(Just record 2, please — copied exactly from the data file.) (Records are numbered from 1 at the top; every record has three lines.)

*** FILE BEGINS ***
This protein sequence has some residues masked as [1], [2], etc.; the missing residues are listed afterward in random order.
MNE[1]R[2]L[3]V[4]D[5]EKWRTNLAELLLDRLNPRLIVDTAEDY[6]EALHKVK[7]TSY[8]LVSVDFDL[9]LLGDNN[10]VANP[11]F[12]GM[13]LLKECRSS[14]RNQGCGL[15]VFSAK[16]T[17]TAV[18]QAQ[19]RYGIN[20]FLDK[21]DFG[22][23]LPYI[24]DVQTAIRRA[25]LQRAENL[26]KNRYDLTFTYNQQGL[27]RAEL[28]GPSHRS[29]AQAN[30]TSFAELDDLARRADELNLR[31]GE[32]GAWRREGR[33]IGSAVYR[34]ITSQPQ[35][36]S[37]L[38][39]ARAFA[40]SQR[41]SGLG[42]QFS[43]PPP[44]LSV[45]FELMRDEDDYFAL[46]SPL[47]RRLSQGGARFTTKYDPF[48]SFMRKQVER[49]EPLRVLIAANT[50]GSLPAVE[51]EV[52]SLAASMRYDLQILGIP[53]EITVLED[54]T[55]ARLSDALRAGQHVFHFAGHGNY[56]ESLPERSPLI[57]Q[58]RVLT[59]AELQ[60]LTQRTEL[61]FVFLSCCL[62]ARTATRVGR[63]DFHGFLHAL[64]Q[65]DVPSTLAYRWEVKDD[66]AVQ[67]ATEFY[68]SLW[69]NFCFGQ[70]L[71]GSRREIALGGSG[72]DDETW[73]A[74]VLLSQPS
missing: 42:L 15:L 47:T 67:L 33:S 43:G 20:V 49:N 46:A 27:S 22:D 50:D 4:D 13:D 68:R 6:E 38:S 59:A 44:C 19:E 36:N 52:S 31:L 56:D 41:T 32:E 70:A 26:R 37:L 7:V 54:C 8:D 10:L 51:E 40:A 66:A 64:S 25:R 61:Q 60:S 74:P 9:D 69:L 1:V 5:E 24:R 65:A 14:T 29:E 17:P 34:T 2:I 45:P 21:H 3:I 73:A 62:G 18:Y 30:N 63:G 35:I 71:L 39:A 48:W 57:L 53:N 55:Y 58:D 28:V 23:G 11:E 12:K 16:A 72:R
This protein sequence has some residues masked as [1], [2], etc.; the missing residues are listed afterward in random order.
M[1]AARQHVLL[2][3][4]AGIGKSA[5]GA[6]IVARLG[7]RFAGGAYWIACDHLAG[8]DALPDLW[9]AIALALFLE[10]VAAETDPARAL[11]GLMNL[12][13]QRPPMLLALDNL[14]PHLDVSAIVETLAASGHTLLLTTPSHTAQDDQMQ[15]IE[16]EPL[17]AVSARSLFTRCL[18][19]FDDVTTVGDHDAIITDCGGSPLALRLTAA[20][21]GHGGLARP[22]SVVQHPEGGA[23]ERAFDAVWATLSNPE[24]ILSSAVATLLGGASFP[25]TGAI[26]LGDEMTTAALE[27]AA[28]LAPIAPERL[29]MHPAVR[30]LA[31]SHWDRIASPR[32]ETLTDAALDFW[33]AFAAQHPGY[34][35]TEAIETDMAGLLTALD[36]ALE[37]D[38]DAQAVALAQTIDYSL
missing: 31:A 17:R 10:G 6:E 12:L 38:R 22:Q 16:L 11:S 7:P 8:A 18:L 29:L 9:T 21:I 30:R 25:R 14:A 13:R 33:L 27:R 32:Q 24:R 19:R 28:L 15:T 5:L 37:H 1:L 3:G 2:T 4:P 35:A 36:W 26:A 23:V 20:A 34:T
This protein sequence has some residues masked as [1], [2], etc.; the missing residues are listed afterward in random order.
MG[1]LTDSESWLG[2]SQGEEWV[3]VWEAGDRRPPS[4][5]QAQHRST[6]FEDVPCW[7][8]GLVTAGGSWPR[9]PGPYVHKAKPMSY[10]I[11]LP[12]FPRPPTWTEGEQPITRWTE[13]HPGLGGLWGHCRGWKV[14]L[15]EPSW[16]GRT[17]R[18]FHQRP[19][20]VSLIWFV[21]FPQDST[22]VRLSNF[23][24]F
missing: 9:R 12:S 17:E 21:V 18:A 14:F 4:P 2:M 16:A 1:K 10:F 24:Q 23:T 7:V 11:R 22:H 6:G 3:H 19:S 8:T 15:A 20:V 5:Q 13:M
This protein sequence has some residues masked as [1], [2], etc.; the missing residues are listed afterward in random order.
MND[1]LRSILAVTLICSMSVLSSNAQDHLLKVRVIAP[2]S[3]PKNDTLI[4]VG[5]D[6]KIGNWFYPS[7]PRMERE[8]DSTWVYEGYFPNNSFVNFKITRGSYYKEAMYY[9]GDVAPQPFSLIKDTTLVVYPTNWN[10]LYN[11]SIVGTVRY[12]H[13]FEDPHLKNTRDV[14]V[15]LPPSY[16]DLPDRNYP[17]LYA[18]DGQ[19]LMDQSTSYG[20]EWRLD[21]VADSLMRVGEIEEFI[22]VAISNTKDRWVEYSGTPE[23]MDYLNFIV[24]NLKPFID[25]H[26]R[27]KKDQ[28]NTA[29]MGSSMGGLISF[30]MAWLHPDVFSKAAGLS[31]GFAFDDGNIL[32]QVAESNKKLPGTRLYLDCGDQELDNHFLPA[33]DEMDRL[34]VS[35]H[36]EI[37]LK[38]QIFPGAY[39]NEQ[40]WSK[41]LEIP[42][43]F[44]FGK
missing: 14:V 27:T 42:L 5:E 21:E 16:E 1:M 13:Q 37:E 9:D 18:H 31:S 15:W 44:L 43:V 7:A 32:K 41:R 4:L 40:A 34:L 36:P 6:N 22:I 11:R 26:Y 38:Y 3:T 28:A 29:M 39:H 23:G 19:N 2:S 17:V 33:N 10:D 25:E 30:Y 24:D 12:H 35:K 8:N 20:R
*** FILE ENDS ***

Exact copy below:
This protein sequence has some residues masked as [1], [2], etc.; the missing residues are listed afterward in random order.
M[1]AARQHVLL[2][3][4]AGIGKSA[5]GA[6]IVARLG[7]RFAGGAYWIACDHLAG[8]DALPDLW[9]AIALALFLE[10]VAAETDPARAL[11]GLMNL[12][13]QRPPMLLALDNL[14]PHLDVSAIVETLAASGHTLLLTTPSHTAQDDQMQ[15]IE[16]EPL[17]AVSARSLFTRCL[18][19]FDDVTTVGDHDAIITDCGGSPLALRLTAA[20][21]GHGGLARP[22]SVVQHPEGGA[23]ERAFDAVWATLSNPE[24]ILSSAVATLLGGASFP[25]TGAI[26]LGDEMTTAALE[27]AA[28]LAPIAPERL[29]MHPAVR[30]LA[31]SHWDRIASPR[32]ETLTDAALDFW[33]AFAAQHPGY[34][35]TEAIETDMAGLLTALD[36]ALE[37]D[38]DAQAVALAQTIDYSL
missing: 31:A 17:R 10:G 6:E 12:L 38:R 22:Q 16:L 11:S 7:P 8:A 18:L 29:L 9:T 21:I 30:R 25:R 14:A 13:R 33:L 27:R 32:Q 24:R 19:R 28:L 15:T 5:L 37:H 1:L 3:G 2:T 4:P 35:A 36:W 26:A 23:V 20:A 34:T